Judging from the above, you can see how I have a soft spot for blended scotch.  It was the first love, where it all began.  Once people start to appreciate single malts, their memory and fondness for blended scotch wanes.  I try not to be like that.  Besides being a sentimentalist, I still enjoy blends.  I still regularly buy Teacher's, Black Bottle and Johnnie Black.

Today's post is about Royal Salute 21 years (bottled Oct. 28, 2010).  It is Chivas Brothers ultra premium blended scotch with a 21 year age statement.   I expect a lot for the high price, and the impressive age of grain and malt whiskies making up this blend being not less than 21 years.

Upon opening, it tasted like this:

Nose (undiluted)
Dandelion, honey, a wee peat and ocean air laden with salt.  Not a show stopper.  Pleasant but that's about it.

Palate (undiluted)
Dollops of wild honey on crunchy toast, zinging with tarragon, dill and other exotic spices.  Snuff box from the Orient.  Cardamom.  Some complexity mid-palate.

Finish (undiluted)
Big malty notes, mint chocolate, heavy oak and sweet grains with good shakes of freshly ground black pepper.  But, none of these flavors last very long.  The finish to this whisky is not nearly long enough as it should be for the price.

Adding water did nothing to enhance this whisky.  Not recommended.

In subsequent tastings, the whisky became much tamer.  Oxygen is not a friend of this scotch.  Some whiskies seem almost impervious to oxidation.  The flavor remains the same after opening.  Johnnie Walker Blue Label is such a whisky and in this sense is clearly superior to Royal Salute.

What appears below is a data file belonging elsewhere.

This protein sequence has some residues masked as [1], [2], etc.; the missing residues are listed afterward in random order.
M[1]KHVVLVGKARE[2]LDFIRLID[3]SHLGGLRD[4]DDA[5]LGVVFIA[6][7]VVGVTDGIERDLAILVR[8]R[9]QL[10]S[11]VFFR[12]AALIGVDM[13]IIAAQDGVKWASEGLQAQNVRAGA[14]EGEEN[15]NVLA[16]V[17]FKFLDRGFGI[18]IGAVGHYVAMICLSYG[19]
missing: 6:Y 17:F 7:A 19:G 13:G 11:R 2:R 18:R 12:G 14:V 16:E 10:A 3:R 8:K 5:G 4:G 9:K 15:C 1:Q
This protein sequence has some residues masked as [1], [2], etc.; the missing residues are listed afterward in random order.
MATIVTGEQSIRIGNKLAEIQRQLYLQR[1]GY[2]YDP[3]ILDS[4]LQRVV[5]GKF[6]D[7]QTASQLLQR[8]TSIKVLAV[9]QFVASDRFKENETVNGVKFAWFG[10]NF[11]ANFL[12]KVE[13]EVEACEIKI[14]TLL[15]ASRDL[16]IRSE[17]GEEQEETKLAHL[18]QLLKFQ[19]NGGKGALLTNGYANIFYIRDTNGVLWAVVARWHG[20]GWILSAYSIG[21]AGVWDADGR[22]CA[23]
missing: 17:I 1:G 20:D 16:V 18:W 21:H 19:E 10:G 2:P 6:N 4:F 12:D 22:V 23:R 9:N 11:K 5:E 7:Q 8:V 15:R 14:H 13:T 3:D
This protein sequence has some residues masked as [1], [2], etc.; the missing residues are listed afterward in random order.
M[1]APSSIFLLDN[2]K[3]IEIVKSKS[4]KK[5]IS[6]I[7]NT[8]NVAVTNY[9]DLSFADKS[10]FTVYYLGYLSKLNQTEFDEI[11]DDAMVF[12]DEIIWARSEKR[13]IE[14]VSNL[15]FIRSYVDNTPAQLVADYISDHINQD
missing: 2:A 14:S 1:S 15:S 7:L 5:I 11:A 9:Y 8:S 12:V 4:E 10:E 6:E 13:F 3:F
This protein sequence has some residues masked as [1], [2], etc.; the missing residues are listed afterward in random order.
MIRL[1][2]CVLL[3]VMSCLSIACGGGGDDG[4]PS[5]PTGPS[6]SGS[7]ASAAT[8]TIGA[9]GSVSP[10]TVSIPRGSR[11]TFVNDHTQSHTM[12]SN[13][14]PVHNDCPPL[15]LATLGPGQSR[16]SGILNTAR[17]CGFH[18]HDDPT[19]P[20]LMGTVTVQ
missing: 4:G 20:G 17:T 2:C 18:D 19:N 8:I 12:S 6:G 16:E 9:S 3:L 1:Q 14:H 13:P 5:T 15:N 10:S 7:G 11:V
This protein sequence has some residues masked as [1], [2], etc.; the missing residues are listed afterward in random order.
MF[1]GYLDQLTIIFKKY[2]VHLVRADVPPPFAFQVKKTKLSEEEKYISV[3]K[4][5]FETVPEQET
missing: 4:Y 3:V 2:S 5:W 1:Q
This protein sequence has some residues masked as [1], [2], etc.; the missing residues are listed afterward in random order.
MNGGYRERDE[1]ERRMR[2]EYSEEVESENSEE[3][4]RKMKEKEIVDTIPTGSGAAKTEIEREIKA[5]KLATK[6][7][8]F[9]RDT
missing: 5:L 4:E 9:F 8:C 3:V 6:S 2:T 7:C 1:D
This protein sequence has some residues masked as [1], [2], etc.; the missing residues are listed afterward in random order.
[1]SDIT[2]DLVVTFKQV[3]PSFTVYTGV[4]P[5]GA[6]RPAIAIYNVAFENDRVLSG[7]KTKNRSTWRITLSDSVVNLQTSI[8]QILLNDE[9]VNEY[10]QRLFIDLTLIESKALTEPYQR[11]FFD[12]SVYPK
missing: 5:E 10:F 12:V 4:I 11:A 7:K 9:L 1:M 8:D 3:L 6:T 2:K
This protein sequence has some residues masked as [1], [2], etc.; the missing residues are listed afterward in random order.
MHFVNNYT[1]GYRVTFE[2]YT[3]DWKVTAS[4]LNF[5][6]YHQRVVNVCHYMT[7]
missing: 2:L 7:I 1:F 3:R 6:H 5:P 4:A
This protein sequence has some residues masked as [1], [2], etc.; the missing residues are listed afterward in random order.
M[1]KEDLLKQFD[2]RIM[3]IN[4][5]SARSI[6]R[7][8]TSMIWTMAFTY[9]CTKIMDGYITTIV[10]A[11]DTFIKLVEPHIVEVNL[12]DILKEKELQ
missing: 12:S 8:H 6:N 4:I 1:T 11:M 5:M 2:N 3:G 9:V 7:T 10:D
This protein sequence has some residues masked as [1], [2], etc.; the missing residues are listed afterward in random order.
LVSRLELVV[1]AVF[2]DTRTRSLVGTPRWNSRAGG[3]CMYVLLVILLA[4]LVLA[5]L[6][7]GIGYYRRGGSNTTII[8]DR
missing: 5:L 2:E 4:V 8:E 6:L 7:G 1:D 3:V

Other whiskies can actually improve following opening.  Clynelish 14 years is one.  Clynelish 14 can be a bit wild, untame, the sherry is too pronounced.  Return to the bottle a week later, and the wildness that was a tad unpleasant has left, leaving in its wake a fantastic whisky.  You knew it was good when you opened it, and now, a couple of days later, you are assured.  Not so with Royal Salute.

A week later, Royal Salute becomes more oakey, sweet, smooth, while losing the spiciness and complexity that was initially impressive upon opening.

Value for Money?
Chivas' Royal Salute 21 year old blended scotch whisky is more expensive than many 18 year old single malts.  Is it worth the money?


I would not spend $125 or in that range for this whisky.  It is simply not worth it.  Why?  This whisky, a week or so later, is simply sweet, smooth, oaked and not much else.  It really tastes like your typical blended scotch.  Middle of the road, Speyside honeyed dram.  Not much going on, and for the price there should be tiny dancers doing The Nutcracker on my palate or at least the very least the three go-go dancers from Russ Meyer's 1968 classic sexploitation film Faster, Pussycat! Kill! Kill! doing a little dance!